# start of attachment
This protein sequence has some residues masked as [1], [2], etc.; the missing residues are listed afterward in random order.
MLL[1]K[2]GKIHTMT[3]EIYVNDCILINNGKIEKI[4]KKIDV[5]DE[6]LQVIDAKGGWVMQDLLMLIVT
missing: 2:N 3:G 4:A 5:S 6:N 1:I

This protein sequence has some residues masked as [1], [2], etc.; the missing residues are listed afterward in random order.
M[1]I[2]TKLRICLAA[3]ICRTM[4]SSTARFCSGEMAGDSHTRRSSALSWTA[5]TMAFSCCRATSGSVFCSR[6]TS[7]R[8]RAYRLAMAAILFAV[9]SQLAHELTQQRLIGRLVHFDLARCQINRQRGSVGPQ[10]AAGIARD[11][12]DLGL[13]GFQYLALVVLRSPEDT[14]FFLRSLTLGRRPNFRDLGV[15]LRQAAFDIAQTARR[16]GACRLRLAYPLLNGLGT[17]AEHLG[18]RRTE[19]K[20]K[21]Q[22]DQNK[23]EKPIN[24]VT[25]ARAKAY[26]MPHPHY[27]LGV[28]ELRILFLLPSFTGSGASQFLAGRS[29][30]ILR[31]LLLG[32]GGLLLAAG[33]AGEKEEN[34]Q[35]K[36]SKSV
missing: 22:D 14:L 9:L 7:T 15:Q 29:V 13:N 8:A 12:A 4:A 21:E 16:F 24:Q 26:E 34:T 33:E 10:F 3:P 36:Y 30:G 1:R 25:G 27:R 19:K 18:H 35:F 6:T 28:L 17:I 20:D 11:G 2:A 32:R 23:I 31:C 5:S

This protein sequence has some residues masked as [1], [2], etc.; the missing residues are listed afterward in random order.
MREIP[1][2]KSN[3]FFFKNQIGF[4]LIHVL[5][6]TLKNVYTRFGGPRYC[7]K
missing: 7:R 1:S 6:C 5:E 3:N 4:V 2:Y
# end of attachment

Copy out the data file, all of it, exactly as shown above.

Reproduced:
This protein sequence has some residues masked as [1], [2], etc.; the missing residues are listed afterward in random order.
MLL[1]K[2]GKIHTMT[3]EIYVNDCILINNGKIEKI[4]KKIDV[5]DE[6]LQVIDAKGGWVMQDLLMLIVT
missing: 2:N 3:G 4:A 5:S 6:N 1:I

This protein sequence has some residues masked as [1], [2], etc.; the missing residues are listed afterward in random order.
M[1]I[2]TKLRICLAA[3]ICRTM[4]SSTARFCSGEMAGDSHTRRSSALSWTA[5]TMAFSCCRATSGSVFCSR[6]TS[7]R[8]RAYRLAMAAILFAV[9]SQLAHELTQQRLIGRLVHFDLARCQINRQRGSVGPQ[10]AAGIARD[11][12]DLGL[13]GFQYLALVVLRSPEDT[14]FFLRSLTLGRRPNFRDLGV[15]LRQAAFDIAQTARR[16]GACRLRLAYPLLNGLGT[17]AEHLG[18]RRTE[19]K[20]K[21]Q[22]DQNK[23]EKPIN[24]VT[25]ARAKAY[26]MPHPHY[27]LGV[28]ELRILFLLPSFTGSGASQFLAGRS[29][30]ILR[31]LLLG[32]GGLLLAAG[33]AGEKEEN[34]Q[35]K[36]SKSV
missing: 22:D 14:L 9:L 7:T 15:Q 29:V 13:N 8:A 12:A 4:A 21:E 16:F 24:Q 26:E 34:T 33:E 10:F 3:P 36:Y 30:G 1:R 25:G 27:R 19:K 18:H 35:F 6:T 28:L 17:I 20:D 11:G 2:A 32:R 23:I 31:C 5:S

This protein sequence has some residues masked as [1], [2], etc.; the missing residues are listed afterward in random order.
MREIP[1][2]KSN[3]FFFKNQIGF[4]LIHVL[5][6]TLKNVYTRFGGPRYC[7]K
missing: 7:R 1:S 6:C 5:E 3:N 4:V 2:Y